Hayseed CEO encourages young business execs to be ‘unreasonable’

by Michael Tilley ([email protected]) 948 views 

Serial entrepreneur and Hayseed Ventures CEO and founder John James encouraged 15 rising business stars under the age of 30 to be “unreasonable” in their approach to life and business.

James spoke Tuesday (May 16) to members of the 2017 Fast 15 group during their recognition event held at the Janelle Hembree Alumni House at the University of Arkansas. The event was sponsored by United Bank.

For nine years, the Northwest Arkansas Business Journal has singled out 15 up-and-coming professionals who’ve not yet turned 30. They’ve enjoyed success at a young age, from emerging entrepreneurs to those making an impact in large organizations in Northwest Arkansas and the Fort Smith area. (Link here to learn more about the 2017 class.)

James began his speech with a quote from Irish author George Bernard Shaw.

“The reasonable man adapts himself to the world; the unreasonable one persists in trying to adapt the world to himself. Therefore, all progress depends on the unreasonable man.”

James, a self-described 40-plus-year-old Millennial, decided on his last day of residency to not become a doctor – turning his back on several years of training. He admitted that was an unusual move. He also noted that he read the bios of the Fast 15 in preparing for his address, and concluded that those in the group have also made life-changing moves.

“You are as unreasonable as I am, and I’m excited about that,” James said, adding that if the state is to grow and prosper in the decades to come they must continue to be aggressive in their leadership.

James was one of a group of Northwest Arkansas entrepreneurs who turned the idea of selling medical scrubs online into Acumen Brands – which would eventually capture more than $100 million in venture capital and make its name as one of the nation’s largest online retailers of cowboy boots.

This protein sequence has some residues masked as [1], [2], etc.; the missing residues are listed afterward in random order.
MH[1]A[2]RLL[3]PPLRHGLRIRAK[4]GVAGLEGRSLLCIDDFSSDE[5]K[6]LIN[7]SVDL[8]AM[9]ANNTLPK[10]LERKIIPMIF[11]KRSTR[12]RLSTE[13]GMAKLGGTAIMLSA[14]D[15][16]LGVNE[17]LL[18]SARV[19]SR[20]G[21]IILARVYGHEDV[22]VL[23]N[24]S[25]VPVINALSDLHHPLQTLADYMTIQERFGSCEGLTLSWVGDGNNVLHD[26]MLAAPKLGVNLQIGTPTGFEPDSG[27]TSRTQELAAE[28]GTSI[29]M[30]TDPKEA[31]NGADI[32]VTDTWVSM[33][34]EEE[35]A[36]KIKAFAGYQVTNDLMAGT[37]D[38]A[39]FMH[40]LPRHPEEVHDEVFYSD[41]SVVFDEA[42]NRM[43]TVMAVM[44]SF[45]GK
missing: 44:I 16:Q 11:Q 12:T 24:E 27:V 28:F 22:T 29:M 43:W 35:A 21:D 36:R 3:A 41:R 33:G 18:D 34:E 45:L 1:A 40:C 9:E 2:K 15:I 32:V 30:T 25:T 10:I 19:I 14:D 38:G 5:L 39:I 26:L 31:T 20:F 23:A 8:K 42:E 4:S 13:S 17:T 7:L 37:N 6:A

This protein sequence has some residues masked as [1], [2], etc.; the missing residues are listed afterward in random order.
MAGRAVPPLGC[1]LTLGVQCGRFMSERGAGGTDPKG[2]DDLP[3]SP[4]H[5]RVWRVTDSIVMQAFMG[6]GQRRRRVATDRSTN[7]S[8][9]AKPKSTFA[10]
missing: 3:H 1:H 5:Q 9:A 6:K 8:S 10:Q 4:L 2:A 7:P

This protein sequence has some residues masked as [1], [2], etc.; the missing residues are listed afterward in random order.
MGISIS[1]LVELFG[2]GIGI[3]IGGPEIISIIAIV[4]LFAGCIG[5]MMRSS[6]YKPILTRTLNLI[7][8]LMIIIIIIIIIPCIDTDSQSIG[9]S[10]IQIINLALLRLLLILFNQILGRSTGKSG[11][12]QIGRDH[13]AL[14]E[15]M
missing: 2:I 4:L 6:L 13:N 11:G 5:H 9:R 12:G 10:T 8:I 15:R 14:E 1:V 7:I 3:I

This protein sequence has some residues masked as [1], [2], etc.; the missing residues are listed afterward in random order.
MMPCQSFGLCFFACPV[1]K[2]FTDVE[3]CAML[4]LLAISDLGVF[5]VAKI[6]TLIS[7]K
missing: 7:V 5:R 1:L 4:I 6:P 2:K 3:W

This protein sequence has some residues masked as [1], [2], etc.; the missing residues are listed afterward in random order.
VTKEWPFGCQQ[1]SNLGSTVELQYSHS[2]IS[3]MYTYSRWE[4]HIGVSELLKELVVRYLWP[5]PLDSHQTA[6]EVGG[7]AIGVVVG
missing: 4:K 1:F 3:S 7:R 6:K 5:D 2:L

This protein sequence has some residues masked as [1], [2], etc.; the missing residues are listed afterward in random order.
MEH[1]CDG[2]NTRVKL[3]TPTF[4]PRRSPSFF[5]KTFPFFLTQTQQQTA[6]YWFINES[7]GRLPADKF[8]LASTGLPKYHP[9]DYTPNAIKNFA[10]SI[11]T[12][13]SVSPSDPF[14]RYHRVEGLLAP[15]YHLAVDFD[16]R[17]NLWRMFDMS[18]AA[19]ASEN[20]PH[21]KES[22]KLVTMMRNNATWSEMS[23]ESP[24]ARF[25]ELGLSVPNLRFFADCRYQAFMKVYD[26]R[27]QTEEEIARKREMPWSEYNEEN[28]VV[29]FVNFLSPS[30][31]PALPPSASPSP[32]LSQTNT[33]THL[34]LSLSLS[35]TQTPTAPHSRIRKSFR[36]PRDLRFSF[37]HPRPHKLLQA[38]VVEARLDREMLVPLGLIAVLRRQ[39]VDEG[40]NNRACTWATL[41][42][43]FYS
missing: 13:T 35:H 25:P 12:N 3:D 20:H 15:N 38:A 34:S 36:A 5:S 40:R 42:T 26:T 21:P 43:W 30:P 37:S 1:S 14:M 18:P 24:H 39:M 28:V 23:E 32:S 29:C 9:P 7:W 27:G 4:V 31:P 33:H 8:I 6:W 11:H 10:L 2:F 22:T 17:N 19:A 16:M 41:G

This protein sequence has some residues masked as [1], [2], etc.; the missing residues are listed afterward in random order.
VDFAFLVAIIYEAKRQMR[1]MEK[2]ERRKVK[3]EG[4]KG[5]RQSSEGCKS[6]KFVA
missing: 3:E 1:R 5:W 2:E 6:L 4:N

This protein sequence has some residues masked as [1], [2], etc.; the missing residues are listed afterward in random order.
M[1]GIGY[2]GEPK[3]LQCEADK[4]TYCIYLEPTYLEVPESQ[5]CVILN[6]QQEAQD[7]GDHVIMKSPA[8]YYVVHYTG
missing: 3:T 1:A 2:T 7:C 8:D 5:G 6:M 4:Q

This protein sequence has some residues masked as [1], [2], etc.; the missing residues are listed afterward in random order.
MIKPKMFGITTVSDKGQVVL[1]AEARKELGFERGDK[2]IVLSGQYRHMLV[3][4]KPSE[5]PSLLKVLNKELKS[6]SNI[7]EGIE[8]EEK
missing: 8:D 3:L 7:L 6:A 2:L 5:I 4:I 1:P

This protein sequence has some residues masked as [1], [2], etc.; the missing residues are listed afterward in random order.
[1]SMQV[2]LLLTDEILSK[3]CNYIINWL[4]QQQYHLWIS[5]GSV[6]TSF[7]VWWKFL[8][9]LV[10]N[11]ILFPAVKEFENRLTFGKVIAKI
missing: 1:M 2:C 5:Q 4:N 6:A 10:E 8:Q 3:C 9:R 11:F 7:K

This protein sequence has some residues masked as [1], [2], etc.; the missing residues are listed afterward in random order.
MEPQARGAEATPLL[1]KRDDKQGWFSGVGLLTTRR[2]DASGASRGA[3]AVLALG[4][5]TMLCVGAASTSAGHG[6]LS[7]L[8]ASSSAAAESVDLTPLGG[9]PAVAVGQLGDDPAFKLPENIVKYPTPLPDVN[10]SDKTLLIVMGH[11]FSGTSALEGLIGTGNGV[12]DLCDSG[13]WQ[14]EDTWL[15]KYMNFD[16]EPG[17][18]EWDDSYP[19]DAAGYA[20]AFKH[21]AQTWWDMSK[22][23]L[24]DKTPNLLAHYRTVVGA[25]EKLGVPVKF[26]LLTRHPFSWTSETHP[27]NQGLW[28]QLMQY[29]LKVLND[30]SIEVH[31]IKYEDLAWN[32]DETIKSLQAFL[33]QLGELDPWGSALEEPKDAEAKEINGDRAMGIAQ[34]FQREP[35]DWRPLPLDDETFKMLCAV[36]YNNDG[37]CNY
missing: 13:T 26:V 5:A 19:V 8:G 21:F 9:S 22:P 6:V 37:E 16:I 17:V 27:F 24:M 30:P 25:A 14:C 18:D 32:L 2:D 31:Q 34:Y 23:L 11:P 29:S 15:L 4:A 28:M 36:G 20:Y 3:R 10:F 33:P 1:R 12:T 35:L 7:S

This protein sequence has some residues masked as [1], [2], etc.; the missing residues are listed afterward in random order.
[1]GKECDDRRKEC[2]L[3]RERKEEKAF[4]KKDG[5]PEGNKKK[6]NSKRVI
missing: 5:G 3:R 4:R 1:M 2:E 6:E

Hayseed Ventures, based in the Old Post Office on the Fayetteville Square, is a “venture capital production studio” geared to birth valuable byproducts. James and his associates raised more than $3 million to fund emerging ideas. James and Hayseed Chief Operating Officer Scott Andrews met with 106 startups in 10 months.

James during his Fast 15 address outlined his successes and failures. He stressed that he learned valuable lessons from both. But in the past few years, began to believe that, while money is important, he was more interested in finding a way to “be significant.” About three years ago he began to “struggle” with where to go next in life, and began to “explore significance” and how he could give back to other entrepreneurs and the community. Hayseed Ventures is part of that exploration.

To that point, James challenged the audience to believe that Northwest Arkansas and the Fort Smith area is the place where big things can happen in terms of creating new economy companies.

(from left) Hayseed Ventures CEO John James and Roby Brock, CEO of Natural State Media, the parent company of Talk Business & Politics and the Northwest Arkansas Business Journal.

“We can build these things here, but it takes unreasonable people to do it. It takes people who are a little nuts,” James said, adding later, “that’s what I’m going to be doing for the next 10 years.”

James told the Fast 15 members they have an advantage over him because an entrepreneurial support system has been built in Northwest Arkansas and other areas. He said the system is vibrant, and they have the opportunity to “stand on the shoulders” of those unreasonable people who plowed that ground.

He ended his address with another quote. Reading from President Theodore Roosevelt’s “Citizens in a Republic” speech, James noted that anyone can be a critic, but to achieve progress, “credit belongs to the man who is actually in the arena, whose face is marred by dust and sweat and blood; who strives valiantly; who errs, who comes short again and again, because there is no effort without error and shortcoming.”

As to that effort, James told the audience: “Go do that, please.”

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